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The Bulls*** Web

Ever wonder why a high-speed internet connection doesn't always result in high-speed web browsing? The answer is what tech writer Nick Heer calls "The Bulls*** Web."

A little history for you from his recent post on the topic:

My home computer in 1998 had a 56K modem connected to our telephone line; we were allowed a maximum of thirty minutes of computer usage a day, because my parents — quite reasonably — did not want to have their telephone shut off for an evening at a time. I remember webpages loading slowly: ten to twenty seconds for a basic news article.

At the time, a few of my friends were getting cable internet. It was remarkable seeing the same pages load in just a few seconds, and I remember thinking about the kinds of the possibilities that would open up as the web kept getting faster.

And faster it got, of course. When I moved into my own apartment several years ago, I got to pick my plan and chose a massive fifty megabit per second broadband connection, which I have since upgraded.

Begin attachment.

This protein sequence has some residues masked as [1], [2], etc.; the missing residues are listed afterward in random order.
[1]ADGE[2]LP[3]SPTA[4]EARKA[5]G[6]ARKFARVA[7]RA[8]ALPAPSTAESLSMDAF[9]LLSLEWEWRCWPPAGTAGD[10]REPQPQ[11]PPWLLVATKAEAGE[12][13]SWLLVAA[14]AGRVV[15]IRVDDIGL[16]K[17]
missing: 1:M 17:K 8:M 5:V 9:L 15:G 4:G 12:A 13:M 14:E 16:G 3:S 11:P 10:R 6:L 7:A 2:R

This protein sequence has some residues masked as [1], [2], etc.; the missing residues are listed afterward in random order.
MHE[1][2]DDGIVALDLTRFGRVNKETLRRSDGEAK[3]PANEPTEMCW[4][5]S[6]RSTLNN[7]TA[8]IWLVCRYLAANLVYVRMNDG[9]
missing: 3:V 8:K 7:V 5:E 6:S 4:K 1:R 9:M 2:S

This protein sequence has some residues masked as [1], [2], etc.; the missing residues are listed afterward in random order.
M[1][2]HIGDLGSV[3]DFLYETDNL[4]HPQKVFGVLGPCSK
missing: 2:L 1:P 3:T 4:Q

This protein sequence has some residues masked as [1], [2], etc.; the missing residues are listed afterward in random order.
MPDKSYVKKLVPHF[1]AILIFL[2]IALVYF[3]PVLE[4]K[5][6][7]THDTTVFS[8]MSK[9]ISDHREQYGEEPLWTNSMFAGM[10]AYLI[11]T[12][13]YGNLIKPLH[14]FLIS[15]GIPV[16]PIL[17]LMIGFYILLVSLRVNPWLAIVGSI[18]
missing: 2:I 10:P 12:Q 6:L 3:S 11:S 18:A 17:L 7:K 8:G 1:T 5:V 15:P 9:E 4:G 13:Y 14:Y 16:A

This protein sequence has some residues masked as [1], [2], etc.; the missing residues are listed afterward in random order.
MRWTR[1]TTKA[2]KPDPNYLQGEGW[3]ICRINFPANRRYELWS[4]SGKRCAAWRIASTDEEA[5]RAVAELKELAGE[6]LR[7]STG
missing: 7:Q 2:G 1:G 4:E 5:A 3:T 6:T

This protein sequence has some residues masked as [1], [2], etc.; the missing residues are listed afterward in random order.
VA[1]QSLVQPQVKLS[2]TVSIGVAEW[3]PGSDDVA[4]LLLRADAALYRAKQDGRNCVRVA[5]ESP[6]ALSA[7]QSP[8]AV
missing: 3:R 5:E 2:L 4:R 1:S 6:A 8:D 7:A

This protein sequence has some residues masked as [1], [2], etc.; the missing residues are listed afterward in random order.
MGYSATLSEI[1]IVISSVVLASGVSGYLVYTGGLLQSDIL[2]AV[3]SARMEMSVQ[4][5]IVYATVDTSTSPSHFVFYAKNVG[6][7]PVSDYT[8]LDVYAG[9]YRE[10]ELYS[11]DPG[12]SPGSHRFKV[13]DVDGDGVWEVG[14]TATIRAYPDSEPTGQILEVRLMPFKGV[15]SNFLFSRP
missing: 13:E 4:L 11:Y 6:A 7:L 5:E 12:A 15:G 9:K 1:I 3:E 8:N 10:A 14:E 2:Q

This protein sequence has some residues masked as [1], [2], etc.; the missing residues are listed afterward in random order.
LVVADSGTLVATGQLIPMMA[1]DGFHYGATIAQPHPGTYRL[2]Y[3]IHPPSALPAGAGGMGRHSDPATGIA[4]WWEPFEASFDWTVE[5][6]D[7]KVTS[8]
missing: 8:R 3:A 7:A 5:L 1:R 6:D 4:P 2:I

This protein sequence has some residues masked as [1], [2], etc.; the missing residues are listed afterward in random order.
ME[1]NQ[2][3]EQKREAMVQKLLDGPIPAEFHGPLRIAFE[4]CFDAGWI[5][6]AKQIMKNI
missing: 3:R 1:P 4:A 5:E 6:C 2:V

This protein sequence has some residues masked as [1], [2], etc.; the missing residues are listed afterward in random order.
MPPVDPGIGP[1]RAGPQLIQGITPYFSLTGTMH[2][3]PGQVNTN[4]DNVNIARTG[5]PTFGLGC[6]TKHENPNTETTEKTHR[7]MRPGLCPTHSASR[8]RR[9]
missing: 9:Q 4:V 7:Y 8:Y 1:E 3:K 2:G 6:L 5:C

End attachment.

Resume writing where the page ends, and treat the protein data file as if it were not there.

So, with an internet connection faster than I could have thought possible in the late 1990s, what’s the score now? A story at the Hill took over nine seconds to load; at Politico, seventeen seconds; at CNN, over thirty seconds. This is the bulls*** web.

The biggest culprit is Javascript, and the damnable fact that (if you ask me, anyway) browsers aren't mere web browsers anymore. Chrome, Edge, Safari, Firefox, etc -- they aren't just for looking at websites. They're now independent platforms capable of doing all sorts of things on (and to) our computers.

Here's what Nick found on just one slow-loading CNN article:

• Eleven web fonts, totalling 414 KB

• Four stylesheets, totalling 315 KB

• Twenty frames

• Twenty-nine XML HTTP requests, totalling about 500 KB

• Approximately one hundred scripts, totalling several megabytes — though it’s hard to pin down the number and actual size because some of the scripts are “beacons” that load after the page is technically finished downloading.

For once I'm not picking on CNN. All this over-design and over-scripting can be found on almost any website, including the one you're reading right now. Part of it is the increased interactivity afforded to us by modern browsers. There's that outdated word again: Browsers. I'd call them "web interactivity platforms" for accuracy's sake, but that's too big a mouthful. "WIPs," maybe?

And don't forget that interactivity cuts two ways. All that Javascript lets you do things Netscape Navigator could only dream of 20-plus years ago, but it's also enabled websites, search engines, ads, media platforms, and social media platforms to track your every click and hover. Those trackers even share your metadata with sites and platforms you've never visited.